Orodromeus

Orodromeus is a recently discovered dinosaur and one of the most spectacular. Orodromeus (the name means 'mountain runner') was only about 6 1/2 feet long as an adult. Learn more about the Orodromeus and other Late Cretaceous dinosaurs.

Oviraptor

The first specimen of Oviraptor was discovered by the American Museum of Natural History expedition to Asia in 1923. It was found in the Gobi Desert of Mongolia.

Pachycephalosaurus

The largest pachycephalosaur was Pachycephalosaurus. First found in rocks of Late Cretaceous age in Montana, Pachycephalosaurus was named and described by Barnum Brown and Eric Schlaikjer. Learn more about the Pachycephalosaurus.

Pachyrhinosaurus

Pachyrhinosaurus was probably the most unusual and distinctive ceratopsid. It did not have brow or nasal horns; instead it had a thick, bumpy, spongy pad of bone along the upper surface of its flattened face. Learn more about the Pachyrhinosaurus.

Panoplosaurus

Panoplosaurus is known only from two partial skeletons, one of which preserves some of the armor the way it was in life. This skeleton shows that Panoplosaurus was unusual among nodosaurids because it did not have spikes on the sides of its neck.

Parasaurolophus

Parasaurolophus was an interesting-looking dinosaur. While it looked normal from the neck down, it looked almost as if it had a trombone on its head. And in a way, it did.

Parksosaurus

Not many fossils of Parksosaurus have been found. It is known only from a single skeleton and poorly preserved skull from the southern part of Alberta. Learn about Parksosaurus, Late Cretaceous dinosaurs and dinosaurs of all eras.

Pentaceratops

Known only from the Late Cretaceous of northwestern New Mexico, Pentaceratops had one large horn on its snout is a pair of large horns above its eyes is and a pair of much smaller false horns in the cheek region. Its name means "five-horned face." The horns were actually bone.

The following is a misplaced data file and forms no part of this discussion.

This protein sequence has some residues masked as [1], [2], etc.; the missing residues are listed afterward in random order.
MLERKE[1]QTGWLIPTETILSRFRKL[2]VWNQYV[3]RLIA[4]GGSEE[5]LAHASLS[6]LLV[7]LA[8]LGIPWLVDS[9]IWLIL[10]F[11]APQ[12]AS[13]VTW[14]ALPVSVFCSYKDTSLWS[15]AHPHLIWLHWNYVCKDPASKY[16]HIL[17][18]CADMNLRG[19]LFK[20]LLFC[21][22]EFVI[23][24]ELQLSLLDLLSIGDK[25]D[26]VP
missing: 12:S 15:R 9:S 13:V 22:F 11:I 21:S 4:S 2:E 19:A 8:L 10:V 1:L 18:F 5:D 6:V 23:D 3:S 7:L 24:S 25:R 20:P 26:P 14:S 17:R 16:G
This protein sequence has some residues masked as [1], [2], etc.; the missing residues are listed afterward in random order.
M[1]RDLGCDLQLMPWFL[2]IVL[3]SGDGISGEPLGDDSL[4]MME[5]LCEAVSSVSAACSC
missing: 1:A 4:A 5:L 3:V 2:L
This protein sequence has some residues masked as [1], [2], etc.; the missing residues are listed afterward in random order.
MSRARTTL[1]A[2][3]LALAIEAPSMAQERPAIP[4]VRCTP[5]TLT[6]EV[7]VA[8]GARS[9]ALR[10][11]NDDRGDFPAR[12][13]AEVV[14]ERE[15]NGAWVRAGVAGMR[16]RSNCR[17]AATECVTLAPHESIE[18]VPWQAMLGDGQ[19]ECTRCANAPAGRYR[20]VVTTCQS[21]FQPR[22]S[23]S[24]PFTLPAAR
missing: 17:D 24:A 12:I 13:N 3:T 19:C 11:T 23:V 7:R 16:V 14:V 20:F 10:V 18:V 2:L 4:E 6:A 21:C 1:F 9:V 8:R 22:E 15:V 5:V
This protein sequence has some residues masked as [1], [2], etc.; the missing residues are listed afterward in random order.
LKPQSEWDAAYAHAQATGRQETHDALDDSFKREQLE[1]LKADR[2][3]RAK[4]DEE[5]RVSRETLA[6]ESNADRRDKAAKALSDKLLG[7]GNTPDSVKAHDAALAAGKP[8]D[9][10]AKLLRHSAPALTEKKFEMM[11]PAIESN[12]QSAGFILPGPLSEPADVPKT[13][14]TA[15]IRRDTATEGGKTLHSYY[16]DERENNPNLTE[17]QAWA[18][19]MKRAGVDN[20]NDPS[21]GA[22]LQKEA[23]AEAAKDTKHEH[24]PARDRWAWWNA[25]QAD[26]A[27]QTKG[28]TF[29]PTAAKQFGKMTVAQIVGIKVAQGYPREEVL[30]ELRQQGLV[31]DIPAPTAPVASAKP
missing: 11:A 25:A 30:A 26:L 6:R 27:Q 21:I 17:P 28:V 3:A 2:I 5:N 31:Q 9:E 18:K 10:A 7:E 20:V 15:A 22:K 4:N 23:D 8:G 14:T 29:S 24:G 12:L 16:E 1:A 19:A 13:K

Pinacosaurus

Pinacosaurus was one of the first armored dinosaurs found in Asia. An expedition from the American Museum of Natural History went to Mongolia to search for traces of early man; instead they found dinosaur eggs and skeletons.

Prenocephale

An almost complete skull and most of the skeleton were found for Prenocephale. It was collected during the Joint Polish-Mongolian Expeditions to the Gobi Desert. The animal was named and described in 1974.

Prosaurolophus

Prosaurolophus was a common duckbilled dinosaur that lived during the Late Cretaceous in North America. It was discovered, named is and described by Barnum Brown of the American Museum of Natural History in 1916.

Protoceratops

Protoceratops andrewsi was discovered in Mongolia in 1922 by an expedition from the American Museum of Natural History led by Roy Chapman Andrews. Its genus name means "first-horned face," and its species name was in honor of the expedition's leader.

Saichania

Saichania was described from a partial skeleton with the armor preserved the way it was when the animal was alive. Learn more about the Saichania and other Late Cretaceous dinosaurs.